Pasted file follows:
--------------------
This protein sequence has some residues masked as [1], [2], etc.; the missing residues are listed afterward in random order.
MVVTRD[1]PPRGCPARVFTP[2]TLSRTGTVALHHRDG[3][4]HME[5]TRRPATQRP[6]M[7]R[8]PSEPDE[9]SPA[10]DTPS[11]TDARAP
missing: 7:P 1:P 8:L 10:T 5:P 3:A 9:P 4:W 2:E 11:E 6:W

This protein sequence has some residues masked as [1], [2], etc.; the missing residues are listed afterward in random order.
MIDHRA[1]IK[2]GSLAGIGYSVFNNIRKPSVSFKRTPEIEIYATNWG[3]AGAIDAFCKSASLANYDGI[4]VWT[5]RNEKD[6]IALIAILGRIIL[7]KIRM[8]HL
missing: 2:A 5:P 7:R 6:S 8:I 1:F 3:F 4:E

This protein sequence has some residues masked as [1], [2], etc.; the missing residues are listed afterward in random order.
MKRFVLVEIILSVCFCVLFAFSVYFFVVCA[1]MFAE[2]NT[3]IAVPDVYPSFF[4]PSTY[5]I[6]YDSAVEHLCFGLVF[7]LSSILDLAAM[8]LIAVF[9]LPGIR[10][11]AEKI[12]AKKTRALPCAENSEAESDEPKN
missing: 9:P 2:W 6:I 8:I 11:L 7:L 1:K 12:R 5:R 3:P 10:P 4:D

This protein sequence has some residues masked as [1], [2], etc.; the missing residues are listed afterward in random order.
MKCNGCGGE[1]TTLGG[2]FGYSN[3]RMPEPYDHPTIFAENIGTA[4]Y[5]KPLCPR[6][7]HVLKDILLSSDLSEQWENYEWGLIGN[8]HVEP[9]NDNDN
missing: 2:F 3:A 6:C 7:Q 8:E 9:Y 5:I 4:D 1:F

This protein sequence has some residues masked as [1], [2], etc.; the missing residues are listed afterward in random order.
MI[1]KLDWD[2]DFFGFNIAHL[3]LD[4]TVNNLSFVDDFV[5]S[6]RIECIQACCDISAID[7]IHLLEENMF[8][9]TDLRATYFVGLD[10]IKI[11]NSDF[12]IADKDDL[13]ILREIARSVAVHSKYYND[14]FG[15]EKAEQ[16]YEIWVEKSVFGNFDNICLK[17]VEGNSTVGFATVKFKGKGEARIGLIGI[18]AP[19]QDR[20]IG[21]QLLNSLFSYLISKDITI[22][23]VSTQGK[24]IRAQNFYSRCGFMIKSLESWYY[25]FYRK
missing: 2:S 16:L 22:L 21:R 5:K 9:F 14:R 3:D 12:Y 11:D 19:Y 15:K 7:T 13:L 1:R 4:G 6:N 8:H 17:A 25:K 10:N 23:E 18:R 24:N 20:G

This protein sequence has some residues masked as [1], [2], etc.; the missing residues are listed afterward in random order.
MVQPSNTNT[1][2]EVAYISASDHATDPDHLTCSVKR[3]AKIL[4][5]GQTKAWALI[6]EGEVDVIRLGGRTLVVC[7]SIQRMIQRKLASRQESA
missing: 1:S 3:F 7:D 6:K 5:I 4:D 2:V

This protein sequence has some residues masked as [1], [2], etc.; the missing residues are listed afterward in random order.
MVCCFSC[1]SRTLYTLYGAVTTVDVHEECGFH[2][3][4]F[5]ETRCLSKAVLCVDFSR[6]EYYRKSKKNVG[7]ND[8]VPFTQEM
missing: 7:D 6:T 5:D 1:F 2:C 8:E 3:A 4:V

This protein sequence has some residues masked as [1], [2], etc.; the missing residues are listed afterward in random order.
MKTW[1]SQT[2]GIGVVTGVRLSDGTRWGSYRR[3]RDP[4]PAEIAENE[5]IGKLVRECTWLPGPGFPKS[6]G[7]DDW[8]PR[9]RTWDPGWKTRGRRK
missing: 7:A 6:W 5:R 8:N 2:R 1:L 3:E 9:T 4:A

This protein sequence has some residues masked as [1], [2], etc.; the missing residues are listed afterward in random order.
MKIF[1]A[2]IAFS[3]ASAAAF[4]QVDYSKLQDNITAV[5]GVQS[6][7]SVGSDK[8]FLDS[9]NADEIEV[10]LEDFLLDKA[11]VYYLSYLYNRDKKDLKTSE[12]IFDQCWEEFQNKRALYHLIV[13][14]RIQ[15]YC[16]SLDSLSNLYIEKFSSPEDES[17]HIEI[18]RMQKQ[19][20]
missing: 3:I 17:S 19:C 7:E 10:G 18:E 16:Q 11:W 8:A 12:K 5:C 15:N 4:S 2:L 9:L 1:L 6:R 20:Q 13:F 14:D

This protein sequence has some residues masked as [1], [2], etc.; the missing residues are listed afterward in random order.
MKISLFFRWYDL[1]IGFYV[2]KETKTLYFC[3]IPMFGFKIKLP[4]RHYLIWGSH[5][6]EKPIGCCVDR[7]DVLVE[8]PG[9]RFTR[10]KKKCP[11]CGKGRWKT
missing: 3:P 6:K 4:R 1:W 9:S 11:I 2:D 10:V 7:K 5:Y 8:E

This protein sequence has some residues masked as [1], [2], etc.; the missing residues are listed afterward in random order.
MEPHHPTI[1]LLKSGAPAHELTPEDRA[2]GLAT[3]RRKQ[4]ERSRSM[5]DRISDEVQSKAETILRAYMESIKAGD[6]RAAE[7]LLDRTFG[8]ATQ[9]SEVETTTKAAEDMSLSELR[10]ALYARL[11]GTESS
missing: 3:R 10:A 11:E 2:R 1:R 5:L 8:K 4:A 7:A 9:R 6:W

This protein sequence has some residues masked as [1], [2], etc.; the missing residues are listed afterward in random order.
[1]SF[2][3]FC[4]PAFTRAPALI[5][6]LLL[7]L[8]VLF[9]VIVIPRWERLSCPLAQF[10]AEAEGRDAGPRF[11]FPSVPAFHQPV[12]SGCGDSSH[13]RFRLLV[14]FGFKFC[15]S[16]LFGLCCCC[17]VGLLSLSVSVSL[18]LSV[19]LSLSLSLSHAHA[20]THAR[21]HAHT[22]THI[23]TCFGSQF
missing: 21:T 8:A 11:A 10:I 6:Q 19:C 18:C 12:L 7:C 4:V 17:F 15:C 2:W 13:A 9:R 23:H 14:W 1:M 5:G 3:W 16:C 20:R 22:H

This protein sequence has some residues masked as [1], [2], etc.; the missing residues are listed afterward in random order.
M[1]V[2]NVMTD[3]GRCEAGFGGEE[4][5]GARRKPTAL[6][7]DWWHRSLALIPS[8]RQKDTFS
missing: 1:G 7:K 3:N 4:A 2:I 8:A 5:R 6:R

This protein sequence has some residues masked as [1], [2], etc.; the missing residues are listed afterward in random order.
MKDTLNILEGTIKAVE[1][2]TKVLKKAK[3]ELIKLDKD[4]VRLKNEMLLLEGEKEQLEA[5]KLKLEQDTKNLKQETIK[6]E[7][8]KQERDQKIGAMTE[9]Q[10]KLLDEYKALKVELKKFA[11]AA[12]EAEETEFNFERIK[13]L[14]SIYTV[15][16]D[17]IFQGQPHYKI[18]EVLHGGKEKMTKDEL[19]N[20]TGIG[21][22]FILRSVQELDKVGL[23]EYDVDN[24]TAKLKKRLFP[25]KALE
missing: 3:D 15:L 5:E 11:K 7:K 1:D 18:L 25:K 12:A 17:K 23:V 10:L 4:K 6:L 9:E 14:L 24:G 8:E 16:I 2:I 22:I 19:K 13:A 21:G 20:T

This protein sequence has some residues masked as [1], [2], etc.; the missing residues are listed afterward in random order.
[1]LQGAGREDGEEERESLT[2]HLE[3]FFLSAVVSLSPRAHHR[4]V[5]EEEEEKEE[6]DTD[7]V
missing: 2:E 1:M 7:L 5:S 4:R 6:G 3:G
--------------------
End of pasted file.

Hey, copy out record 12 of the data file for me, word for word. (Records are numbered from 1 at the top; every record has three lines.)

This protein sequence has some residues masked as [1], [2], etc.; the missing residues are listed afterward in random order.
[1]SF[2][3]FC[4]PAFTRAPALI[5][6]LLL[7]L[8]VLF[9]VIVIPRWERLSCPLAQF[10]AEAEGRDAGPRF[11]FPSVPAFHQPV[12]SGCGDSSH[13]RFRLLV[14]FGFKFC[15]S[16]LFGLCCCC[17]VGLLSLSVSVSL[18]LSV[19]LSLSLSLSHAHA[20]THAR[21]HAHT[22]THI[23]TCFGSQF
missing: 21:T 8:A 11:A 10:I 6:Q 19:C 18:C 12:L 7:C 4:V 17:F 15:C 2:W 13:A 9:R 23:H 14:W 1:M 5:G 3:W 16:C 20:R 22:H